Plus, in this post we also wanted to share some tips for what to do after these networking events to keep building your community.

Scroll down and keep on reading to learn more....

Last Friday evening was a wonderful and productive event because:

  • We had the opportunity to hear about and be inspired by the processes of two talented architects/designers/artists who redesign, beautify and transform the way we use and think about everyday objects and the spaces we inhabit.
  • The Textile Arts Center, an organization that symbolizes experimentation and learning based on fabric and textiles, is a great space to think and talk about fabrication.
  • Meeting new talented people from all around the city (and world) really opened our eyes to so many more inspiring projects that are going on.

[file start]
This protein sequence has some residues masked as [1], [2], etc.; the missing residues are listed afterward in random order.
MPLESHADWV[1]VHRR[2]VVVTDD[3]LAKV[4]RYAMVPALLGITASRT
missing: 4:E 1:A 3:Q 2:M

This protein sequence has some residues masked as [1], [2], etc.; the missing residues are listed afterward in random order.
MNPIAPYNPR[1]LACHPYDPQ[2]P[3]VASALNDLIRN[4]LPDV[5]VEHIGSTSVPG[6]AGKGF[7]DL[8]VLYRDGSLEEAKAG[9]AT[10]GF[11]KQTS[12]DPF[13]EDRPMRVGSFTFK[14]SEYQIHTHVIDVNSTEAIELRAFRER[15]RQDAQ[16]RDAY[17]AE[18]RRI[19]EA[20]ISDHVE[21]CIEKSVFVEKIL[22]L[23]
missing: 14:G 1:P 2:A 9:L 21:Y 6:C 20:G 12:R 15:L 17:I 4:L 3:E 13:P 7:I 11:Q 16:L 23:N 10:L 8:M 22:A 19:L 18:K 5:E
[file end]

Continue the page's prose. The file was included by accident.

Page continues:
Hearing Fiyel Levent talk about her process was really enlightening, and it was amazing to hear how her travels around the world have influenced her designs for furniture, objects and paper goods. Experimenting with different materials is very important to her work. She took us down the fascinating path of how she actually makes her intricate, beautiful objects. She left us with an important thought: from designing her furniture and objects to her paper goods, fabricating locally has become incredibly important to her as she moves away from creating every single one of her pieces on her own. 

Courtesy Fiyel Levent  These intricate shavings were a by product from her screens on the right, an unexpected surprise. 

Courtesy Fiyel Levent

These intricate shavings were a by product from her screens on the right, an unexpected surprise. 

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Courtesy Fiyel Levent  The blue foam cylinders, collected from art supply stores all over NYC and then some, became the molds for this gorgeous wine rack for a private client.

Courtesy Fiyel Levent

The blue foam cylinders, collected from art supply stores all over NYC and then some, became the molds for this gorgeous wine rack for a private client.